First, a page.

That is one of the points I was making earlier. Real world experience is valued more then just a degree. Mind you, a degree (just about any degree) is a huge help these days. Get at least a BFA or BS degree, Associates are almost useless when it comes to the computer field. Usually, they are just stop-gap measures until you can get a four year degree.

    One of the reasons I was hired where I am today, is that I have the art degree and I spent many years as a user of the applications and hardware that are on the floor at the company. My manager/superior wanted someone that could relate to the users and understand their pain. Besides, how many CS degree people understand how to trouble shoot Quark XPress problems??? Desktop support is harder to get into without real world experience/knowledge then server work. Companies looking for server admin's might take someone with either little or no experience, but desktop support is completely different. That gets amplified when you start talking about supporting Mac's. You could have m$ certs and peecee degree's out the whazoo but the person hiring for a Mac tech won't really care. You would have to be a great BS artist to get into that job, and have to learn incredibly fast to keep it. Those are the people that are usually gone within a few weeks to a month because they just don't have the knowledge to do the job.

    To get even better jobs, try to get experience with large corporations. Once you have that, even more doors get opened for you. Intern for at least a full summer (longer if you can) with at least a moderately large company (at least 50-100 users to support). That will give you a leg up over the thousands of other people competing for the few good jobs out there. Being in the IS/IT department of a small company won't do you much good when you go for the real good paying jobs in corporate America. When I say small, I mean anything under 25-35 systems that you need to support.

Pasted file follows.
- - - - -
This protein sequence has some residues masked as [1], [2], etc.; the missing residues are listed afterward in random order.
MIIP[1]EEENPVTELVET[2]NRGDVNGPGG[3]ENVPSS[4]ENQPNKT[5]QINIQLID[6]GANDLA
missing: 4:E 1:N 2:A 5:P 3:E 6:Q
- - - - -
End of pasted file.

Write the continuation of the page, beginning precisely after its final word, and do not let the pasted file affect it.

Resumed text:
Just to give you an idea of what corporate America desktop support entails... At the company I work at, we have an average of 125-150 users per tech. I support approx. 125 Mac systems, and 40 peecee systems at work. It used to be about 60 users per tech, but no longer. The other departments have grown, but we have either maintained or lost head count. You quickly learn to do perventative maintenance and how to quickly deploy applications and systems within the environment. There was one point where I averaged three to four system configurations and deliveries per day. That was as well as handling help calls. I am not talking about systems for editors or writers but designers and page production specialists (last step before the books hit the printer as in offset press). Since the last one, I have since obtained the tools to make an installer that contains most of the software that I need to install (on the Mac side). This is a huge help, since it has cut the install time from up to one to 1-1/2 hours to under 10 minutes (inclused updates for many of the applications). There are still 'tweaks' that need to be done, but those can be done in under 20-30 minutes. Then I can run the full set of utilities before the system rolls out of my office onto the user's desk.

    That is just a small taste of what I am involved in, or what my job entails.
  13. mac15 macrumors 68040


    Dec 29, 2001
    Most of your degrees make no sence
    I from australia and all of our degrees are different and I don't know what your mean
    But employers would rather look a piece of paper saying you can use a computer rather than what you can do on it
    is sucks
  14. Rower_CPU Moderator emeritus


    Oct 5, 2001
    San Diego, CA